The Manhattan Institute recently released a report that concluded that racial segregation in U.S. metropolitan areas is at its lowest in a century. Examining the period of 1910 to 2010, the authors analyzed neighborhood patterns and concluded that segregation has hit an historic low. Using a common measure of analyzing segregation called the dissimilarity index, they noted that racial groups are more evenly distributed in our neighborhoods and suggest that all-white neighborhoods no longer exist or are limited to a few areas, such as the South Side of Chicago or the East Side of Cleveland or Detroit.
I do not quibble with the data. As optimistic as I tend to be about race relations, I consider this to be good news. Sharing the same geographic space is the first step to crossing racial lines in friendship and building inclusive communities. However, I do not believe that the demographics have shifted because of an intentional desire for racial integration. Given the current economy and the growing numbers of middle class blacks and browns, it is just harder for spatial racism to exist. Spatial racism is a form of racism that depicts a pattern of housing development in which whites create racially and economically segregated suburbs or gentrified areas of cities. The report only tells us that white flight has decreased when blacks and browns move into middle class neighborhoods. Why this is so, is left for further investigation.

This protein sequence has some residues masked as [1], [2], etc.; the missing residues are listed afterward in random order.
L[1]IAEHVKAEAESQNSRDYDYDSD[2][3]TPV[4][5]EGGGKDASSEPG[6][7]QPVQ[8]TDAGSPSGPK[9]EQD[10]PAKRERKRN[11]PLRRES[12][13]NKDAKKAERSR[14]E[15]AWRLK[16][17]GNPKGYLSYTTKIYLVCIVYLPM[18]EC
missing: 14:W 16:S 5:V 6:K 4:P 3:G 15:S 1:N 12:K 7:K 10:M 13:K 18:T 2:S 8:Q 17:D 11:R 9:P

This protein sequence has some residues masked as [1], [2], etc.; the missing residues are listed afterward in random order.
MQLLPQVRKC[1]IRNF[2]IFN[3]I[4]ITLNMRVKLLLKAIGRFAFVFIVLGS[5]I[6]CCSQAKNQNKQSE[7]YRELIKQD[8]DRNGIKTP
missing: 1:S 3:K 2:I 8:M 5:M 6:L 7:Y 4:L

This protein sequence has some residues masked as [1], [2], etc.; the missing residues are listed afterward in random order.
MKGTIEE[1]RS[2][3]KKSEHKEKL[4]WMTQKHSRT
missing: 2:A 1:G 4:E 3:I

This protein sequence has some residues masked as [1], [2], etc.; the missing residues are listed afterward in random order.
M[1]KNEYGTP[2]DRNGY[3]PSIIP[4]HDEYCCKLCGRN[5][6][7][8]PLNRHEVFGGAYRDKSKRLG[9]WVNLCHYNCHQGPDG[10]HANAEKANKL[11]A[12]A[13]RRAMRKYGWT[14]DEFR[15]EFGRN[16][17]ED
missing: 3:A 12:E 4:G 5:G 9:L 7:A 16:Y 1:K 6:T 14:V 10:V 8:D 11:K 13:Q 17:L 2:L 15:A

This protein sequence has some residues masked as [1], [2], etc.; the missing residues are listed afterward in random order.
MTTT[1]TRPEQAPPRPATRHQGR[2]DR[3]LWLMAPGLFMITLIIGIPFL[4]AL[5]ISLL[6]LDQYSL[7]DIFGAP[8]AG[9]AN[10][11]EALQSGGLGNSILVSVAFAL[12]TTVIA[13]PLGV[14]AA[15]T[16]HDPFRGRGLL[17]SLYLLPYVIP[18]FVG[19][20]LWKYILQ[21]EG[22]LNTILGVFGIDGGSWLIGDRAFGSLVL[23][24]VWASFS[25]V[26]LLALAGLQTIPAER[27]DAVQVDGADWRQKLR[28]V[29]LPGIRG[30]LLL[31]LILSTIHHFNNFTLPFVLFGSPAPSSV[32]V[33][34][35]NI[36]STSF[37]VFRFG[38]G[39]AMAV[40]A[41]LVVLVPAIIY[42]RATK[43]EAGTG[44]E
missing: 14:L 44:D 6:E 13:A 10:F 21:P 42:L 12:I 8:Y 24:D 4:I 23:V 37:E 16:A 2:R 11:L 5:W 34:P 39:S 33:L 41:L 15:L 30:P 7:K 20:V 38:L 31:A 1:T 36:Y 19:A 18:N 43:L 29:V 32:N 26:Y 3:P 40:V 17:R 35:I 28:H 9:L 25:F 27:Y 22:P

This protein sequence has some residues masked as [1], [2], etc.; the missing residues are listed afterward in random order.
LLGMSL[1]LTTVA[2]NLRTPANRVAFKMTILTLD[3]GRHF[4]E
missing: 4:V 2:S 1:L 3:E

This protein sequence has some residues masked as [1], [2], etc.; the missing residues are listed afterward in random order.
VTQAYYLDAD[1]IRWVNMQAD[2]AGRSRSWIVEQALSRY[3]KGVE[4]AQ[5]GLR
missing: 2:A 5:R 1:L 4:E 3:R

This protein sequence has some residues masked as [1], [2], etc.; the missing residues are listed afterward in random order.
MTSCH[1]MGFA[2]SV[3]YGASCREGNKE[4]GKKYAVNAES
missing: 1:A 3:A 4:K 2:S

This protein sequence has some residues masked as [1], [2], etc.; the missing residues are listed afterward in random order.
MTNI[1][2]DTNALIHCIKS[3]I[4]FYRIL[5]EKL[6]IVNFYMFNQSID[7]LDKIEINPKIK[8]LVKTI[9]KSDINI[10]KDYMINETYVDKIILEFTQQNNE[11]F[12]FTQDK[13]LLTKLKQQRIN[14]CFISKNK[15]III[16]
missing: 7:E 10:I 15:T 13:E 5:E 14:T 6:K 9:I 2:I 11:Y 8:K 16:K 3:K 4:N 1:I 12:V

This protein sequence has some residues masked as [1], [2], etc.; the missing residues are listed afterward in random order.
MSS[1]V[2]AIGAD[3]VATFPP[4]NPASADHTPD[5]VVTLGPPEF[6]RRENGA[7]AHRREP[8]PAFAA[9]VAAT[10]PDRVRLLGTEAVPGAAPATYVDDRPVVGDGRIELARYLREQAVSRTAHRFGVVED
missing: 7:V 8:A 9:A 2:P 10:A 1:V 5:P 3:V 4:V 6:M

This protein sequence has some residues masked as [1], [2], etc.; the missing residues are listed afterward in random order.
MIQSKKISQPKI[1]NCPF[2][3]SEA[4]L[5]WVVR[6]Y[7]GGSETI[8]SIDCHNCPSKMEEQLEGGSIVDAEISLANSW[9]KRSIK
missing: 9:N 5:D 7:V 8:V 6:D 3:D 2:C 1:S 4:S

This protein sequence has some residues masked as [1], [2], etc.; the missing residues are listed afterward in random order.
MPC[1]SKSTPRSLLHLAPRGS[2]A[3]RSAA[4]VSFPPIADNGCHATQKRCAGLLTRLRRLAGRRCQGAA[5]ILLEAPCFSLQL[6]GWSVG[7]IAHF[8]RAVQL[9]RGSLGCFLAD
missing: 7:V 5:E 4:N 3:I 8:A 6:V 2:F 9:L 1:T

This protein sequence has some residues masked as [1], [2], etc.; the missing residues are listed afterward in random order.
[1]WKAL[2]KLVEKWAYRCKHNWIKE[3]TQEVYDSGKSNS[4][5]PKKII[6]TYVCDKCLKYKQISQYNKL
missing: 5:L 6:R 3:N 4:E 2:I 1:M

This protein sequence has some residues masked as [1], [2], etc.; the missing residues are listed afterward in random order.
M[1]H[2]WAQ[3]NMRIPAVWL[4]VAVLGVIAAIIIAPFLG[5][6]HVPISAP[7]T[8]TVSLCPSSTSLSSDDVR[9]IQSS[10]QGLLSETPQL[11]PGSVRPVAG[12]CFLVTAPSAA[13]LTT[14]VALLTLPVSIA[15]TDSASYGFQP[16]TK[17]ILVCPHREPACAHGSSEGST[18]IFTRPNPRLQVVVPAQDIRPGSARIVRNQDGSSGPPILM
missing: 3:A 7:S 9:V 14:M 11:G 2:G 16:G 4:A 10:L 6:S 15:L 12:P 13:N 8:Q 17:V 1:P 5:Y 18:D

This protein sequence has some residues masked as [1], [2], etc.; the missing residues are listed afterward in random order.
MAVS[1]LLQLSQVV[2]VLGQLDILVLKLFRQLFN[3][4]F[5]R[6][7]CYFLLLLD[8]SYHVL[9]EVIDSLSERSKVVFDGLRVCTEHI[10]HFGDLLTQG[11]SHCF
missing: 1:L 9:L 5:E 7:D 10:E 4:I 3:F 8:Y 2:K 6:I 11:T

My early experiences, when my family moved to an all-white, rural area, taught me that whites flee from circumstances that bring them into proximity with blacks (and browns). In 1964, when my nine-member family outgrew our three-bedroom home in the city of Cleveland, my parents decided not to "pioneer any causes" by moving into one of the rapidly integrating suburbs bordering Cleveland. Instead, they decided to build a home on a six-acre lot they had purchased years before in a rural area 30 miles outside of Cleveland. Our next-door neighbors were very angry that blacks had moved, not only into town, but right next door to them. They immediately erected a barbed-wire fence that stretched the length of our adjoining properties. On each post of the fence they placed "No Trespassing" signs. They went so far as to fly a Confederate flag.
In 1964, there were a lot more neighborhoods to which whites could flee. It was ironic that our neighbors moved from the East Side of Cleveland because blacks were moving into that area and just happened to pick the same all-white neighborhood to move into that my black family did. Although the metropolitan areas may be more racially integrated, there are still places, most likely in every state, where whites can flee. In Massachusetts, where I currently live, there are five towns that are 100 percent white. What the study tells us is that it is less likely that fleeing to these towns will happen as a result of racism.
We have a long way to go before we turn desegregation into integration. Decreasing white flight is a good start.